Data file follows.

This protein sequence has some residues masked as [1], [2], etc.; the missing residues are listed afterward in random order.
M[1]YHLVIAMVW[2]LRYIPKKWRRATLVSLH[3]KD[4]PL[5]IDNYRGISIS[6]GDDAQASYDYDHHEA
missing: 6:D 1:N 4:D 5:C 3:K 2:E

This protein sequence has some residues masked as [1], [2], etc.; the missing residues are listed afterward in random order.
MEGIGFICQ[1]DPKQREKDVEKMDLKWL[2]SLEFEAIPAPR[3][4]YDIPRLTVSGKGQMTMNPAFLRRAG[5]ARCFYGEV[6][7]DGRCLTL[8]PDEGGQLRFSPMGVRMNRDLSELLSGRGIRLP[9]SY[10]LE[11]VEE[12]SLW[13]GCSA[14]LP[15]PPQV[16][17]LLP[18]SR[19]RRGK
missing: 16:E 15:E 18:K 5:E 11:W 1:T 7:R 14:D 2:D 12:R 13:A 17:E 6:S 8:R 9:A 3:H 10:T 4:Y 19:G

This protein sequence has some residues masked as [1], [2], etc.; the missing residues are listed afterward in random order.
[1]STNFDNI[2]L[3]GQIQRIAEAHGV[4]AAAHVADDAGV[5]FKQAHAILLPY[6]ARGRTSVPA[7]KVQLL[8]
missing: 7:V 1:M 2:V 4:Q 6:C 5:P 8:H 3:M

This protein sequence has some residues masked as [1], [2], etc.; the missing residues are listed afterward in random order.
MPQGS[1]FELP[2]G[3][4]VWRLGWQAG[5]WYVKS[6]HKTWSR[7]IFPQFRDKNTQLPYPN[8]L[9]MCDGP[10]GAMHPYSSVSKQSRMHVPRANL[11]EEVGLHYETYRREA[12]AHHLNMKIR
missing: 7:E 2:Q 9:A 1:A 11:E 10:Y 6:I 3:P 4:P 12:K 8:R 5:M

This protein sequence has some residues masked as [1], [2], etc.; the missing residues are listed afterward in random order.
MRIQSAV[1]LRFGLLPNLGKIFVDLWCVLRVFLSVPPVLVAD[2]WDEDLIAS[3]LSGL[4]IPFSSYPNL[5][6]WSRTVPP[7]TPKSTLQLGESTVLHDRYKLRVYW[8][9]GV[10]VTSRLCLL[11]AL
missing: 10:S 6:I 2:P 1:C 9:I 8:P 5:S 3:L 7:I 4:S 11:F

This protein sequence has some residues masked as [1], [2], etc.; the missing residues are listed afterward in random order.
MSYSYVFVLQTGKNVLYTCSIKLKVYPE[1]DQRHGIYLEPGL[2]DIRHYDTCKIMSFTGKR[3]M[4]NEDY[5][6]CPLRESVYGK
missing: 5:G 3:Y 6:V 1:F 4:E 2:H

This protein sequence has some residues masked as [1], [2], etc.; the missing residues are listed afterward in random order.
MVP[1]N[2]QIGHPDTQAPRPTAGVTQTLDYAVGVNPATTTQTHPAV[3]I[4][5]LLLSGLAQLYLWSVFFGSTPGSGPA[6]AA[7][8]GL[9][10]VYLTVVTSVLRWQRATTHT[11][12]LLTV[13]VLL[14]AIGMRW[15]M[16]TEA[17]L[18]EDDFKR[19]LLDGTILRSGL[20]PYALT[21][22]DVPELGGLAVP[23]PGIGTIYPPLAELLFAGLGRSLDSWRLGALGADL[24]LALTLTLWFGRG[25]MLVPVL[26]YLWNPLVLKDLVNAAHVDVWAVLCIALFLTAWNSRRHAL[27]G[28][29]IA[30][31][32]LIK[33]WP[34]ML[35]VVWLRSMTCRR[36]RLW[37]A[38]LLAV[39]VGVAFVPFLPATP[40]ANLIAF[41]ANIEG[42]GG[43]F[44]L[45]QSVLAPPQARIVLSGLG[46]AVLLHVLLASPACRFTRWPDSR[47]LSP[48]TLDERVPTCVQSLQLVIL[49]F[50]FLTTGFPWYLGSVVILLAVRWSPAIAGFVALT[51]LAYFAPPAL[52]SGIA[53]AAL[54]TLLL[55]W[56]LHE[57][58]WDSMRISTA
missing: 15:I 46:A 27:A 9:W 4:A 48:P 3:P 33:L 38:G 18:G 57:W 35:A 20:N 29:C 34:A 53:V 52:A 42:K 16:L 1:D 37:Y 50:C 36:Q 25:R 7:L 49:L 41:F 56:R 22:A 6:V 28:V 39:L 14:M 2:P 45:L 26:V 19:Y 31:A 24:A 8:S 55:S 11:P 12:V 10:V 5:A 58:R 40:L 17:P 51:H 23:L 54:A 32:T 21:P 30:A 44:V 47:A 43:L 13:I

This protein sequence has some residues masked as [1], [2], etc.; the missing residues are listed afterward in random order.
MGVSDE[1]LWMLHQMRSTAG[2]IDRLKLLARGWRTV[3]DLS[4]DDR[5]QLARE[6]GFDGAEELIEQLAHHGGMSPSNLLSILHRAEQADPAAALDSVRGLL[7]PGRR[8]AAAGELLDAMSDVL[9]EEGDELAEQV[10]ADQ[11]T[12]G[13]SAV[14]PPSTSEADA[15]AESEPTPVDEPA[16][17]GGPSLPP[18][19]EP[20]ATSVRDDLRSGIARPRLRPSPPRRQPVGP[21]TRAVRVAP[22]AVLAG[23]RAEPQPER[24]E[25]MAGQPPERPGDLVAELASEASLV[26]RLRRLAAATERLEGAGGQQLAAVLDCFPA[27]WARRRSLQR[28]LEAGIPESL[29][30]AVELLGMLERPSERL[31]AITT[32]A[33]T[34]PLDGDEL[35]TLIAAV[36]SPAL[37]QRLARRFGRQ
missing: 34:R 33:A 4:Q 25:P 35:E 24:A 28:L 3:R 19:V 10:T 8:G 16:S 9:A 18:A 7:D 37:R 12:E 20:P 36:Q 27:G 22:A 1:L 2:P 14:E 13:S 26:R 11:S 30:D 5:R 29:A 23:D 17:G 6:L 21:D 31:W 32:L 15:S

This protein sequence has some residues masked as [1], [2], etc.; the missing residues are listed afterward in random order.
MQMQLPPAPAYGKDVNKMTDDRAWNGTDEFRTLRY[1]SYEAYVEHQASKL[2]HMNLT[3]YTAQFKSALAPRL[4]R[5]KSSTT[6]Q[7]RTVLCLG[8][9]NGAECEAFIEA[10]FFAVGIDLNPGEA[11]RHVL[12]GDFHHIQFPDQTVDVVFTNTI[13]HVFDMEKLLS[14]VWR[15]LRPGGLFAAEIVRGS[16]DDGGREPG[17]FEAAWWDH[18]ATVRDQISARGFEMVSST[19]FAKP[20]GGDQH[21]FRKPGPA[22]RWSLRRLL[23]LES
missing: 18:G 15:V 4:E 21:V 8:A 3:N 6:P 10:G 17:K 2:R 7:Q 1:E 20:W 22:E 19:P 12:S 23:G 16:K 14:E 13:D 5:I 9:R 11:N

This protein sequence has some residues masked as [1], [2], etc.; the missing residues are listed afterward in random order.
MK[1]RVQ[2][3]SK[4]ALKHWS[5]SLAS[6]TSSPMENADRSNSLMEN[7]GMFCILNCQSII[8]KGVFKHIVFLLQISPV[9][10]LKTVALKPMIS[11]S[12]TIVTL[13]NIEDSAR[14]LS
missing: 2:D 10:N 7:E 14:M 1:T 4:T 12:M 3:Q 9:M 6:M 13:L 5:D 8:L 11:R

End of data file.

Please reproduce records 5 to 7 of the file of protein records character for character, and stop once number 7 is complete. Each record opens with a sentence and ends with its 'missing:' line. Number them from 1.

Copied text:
This protein sequence has some residues masked as [1], [2], etc.; the missing residues are listed afterward in random order.
MRIQSAV[1]LRFGLLPNLGKIFVDLWCVLRVFLSVPPVLVAD[2]WDEDLIAS[3]LSGL[4]IPFSSYPNL[5][6]WSRTVPP[7]TPKSTLQLGESTVLHDRYKLRVYW[8][9]GV[10]VTSRLCLL[11]AL
missing: 10:S 6:I 2:P 1:C 9:I 8:P 5:S 3:L 7:I 4:S 11:F

This protein sequence has some residues masked as [1], [2], etc.; the missing residues are listed afterward in random order.
MSYSYVFVLQTGKNVLYTCSIKLKVYPE[1]DQRHGIYLEPGL[2]DIRHYDTCKIMSFTGKR[3]M[4]NEDY[5][6]CPLRESVYGK
missing: 5:G 3:Y 6:V 1:F 4:E 2:H

This protein sequence has some residues masked as [1], [2], etc.; the missing residues are listed afterward in random order.
MVP[1]N[2]QIGHPDTQAPRPTAGVTQTLDYAVGVNPATTTQTHPAV[3]I[4][5]LLLSGLAQLYLWSVFFGSTPGSGPA[6]AA[7][8]GL[9][10]VYLTVVTSVLRWQRATTHT[11][12]LLTV[13]VLL[14]AIGMRW[15]M[16]TEA[17]L[18]EDDFKR[19]LLDGTILRSGL[20]PYALT[21][22]DVPELGGLAVP[23]PGIGTIYPPLAELLFAGLGRSLDSWRLGALGADL[24]LALTLTLWFGRG[25]MLVPVL[26]YLWNPLVLKDLVNAAHVDVWAVLCIALFLTAWNSRRHAL[27]G[28][29]IA[30][31][32]LIK[33]WP[34]ML[35]VVWLRSMTCRR[36]RLW[37]A[38]LLAV[39]VGVAFVPFLPATP[40]ANLIAF[41]ANIEG[42]GG[43]F[44]L[45]QSVLAPPQARIVLSGLG[46]AVLLHVLLASPACRFTRWPDSR[47]LSP[48]TLDERVPTCVQSLQLVIL[49]F[50]FLTTGFPWYLGSVVILLAVRWSPAIAGFVALT[51]LAYFAPPAL[52]SGIA[53]AAL[54]TLLL[55]W[56]LHE[57][58]WDSMRISTA
missing: 15:I 46:A 27:A 9:W 4:A 48:P 3:P 33:L 38:G 18:G 57:W 35:A 20:N 29:C 34:A 53:V 52:A 42:K 16:L 1:D 37:Y 50:C 36:Q 25:R 7:L 49:L 41:F 56:R 22:A 6:V 28:V 39:L 14:M 2:P 45:L 26:V 19:Y 31:A 24:A 8:S 55:S 11:P 12:V 10:V 5:A 58:R 40:L 17:P 51:H 23:L 54:A 32:T 21:P 30:A 44:V 47:A 43:L 13:I